“That was an all-timer. Here we go 10 years later with a new all-timer. Ya’ll are going to remember this night.” These were the words of Jeff Robinson, CEO of MBK Entertainment, before he welcomed Elle Varner to the stage last night at S.O.B.’s. Yes, the “only wanna give it to you” girl was the reason we all were there. Prior to Robinson’s foreshadowing introduction, a few other notable things occurred. Nola Darling, CJ Hilton and Shyvonne all took the stage respectively, before Jasmine Solano kicked a rap over the Ying Yang Twins‘ “Blow The Whistle” and an usually long band setup went under way.
Tons of women and quite a few men had arrived at the venue at 7:30 p.m. when doors opened in hopes of getting a good spot to watch Varner, an L.A. native, perform songs from her debut album, Perfectly Imperfect. It was only after her band assembled that DJ Solano stopped spinning and Robinson took the stage. He shared the story of how he discovered Alicia Keys in New York City and cultivated her career into the powerhouse it is today. Ten years later he was using a similar formula, grooming Varner for a successful career as a captivating artist. He informed the audience members that this would be a night they would all remember. And his confidence was matched by Varner’s talent.
At 10:45 p.m., an adorable curly-haired girl made her way to the stage decked out in a yellow-and-black dress with black spots, black leggings, a yellow necklace, charm bracelet and one yellow ring on each hand. Her quirky New York style would prove to be as vibrant as her personality. She opened her set with “So Fly,” a song about a woman struggling with common body issues, such as cellulite and an average bra size, who eventually realizes that she is beautiful just as she is. Varner continued to take the audience along a road map of each song, explaining the inspiration for each one and personalizing the moment by always staying in connection with the crowd. There was never a moment where she did not feel like she could be your friend or girlfriend.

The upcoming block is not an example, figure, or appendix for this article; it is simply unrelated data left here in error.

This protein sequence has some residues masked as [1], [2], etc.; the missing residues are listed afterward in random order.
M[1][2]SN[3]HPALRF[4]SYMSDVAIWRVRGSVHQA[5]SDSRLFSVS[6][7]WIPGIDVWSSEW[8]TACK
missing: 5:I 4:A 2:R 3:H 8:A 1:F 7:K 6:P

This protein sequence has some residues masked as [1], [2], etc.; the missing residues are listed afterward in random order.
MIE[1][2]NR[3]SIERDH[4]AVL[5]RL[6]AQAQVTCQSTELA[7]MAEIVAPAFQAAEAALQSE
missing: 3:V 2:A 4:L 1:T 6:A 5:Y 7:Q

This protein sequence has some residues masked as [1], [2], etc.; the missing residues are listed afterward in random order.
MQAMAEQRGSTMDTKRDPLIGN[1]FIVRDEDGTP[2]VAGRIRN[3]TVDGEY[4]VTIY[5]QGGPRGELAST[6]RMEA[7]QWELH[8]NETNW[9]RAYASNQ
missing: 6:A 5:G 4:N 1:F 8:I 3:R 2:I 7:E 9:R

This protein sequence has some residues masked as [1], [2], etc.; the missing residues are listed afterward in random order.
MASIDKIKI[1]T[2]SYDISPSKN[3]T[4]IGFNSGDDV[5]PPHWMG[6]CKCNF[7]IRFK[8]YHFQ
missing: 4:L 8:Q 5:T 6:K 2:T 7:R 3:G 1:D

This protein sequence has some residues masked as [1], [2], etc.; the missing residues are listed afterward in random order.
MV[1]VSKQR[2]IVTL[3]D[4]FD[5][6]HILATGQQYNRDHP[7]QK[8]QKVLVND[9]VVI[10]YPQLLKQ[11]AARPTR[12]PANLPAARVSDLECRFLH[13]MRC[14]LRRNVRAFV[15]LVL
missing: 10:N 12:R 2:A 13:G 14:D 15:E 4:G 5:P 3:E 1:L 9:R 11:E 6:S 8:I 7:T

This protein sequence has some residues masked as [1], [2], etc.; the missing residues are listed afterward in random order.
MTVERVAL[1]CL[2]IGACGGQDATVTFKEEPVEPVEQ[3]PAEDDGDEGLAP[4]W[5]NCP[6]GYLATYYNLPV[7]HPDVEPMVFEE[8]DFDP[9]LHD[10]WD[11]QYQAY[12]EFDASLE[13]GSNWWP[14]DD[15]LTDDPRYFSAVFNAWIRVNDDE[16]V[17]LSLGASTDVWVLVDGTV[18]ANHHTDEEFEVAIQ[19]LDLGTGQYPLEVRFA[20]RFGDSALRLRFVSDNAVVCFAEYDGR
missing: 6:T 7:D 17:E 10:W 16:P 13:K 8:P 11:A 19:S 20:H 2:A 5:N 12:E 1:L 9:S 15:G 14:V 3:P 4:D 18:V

Surprisingly, she even has a nice flow. She rapped on two songs during her seven-song set. The first one, a track about Robinson flying her and her girls to Miami and letting her borrow his car, which ended up spending the night at the club because she was too drunk from a night of partying to drive it back home. And the second one harbored little singing at all as she rapped alongside a beat boxer. Before leaving the stage she performed her single, “Only Wanna Give It To You,” and, per fans’ request, closed out the night with “Refill” and sang the shit out of it.
By the time the show ended everyone in the room knew that Robinson had told no lies. It was definitely a night that all of those in attendance would remember. Varner clearly has more than potential; she has the kind of infectious persona that makes you say “That was awesome. Let me stick around for more.” She was comfortable and most importantly seemed to be having fun the entire time. It is easy to tell that her jazz-fueled vocals and craftiness as a songwriter are just what R&B has been lacking. Elle Varner has come to resuscitate the game.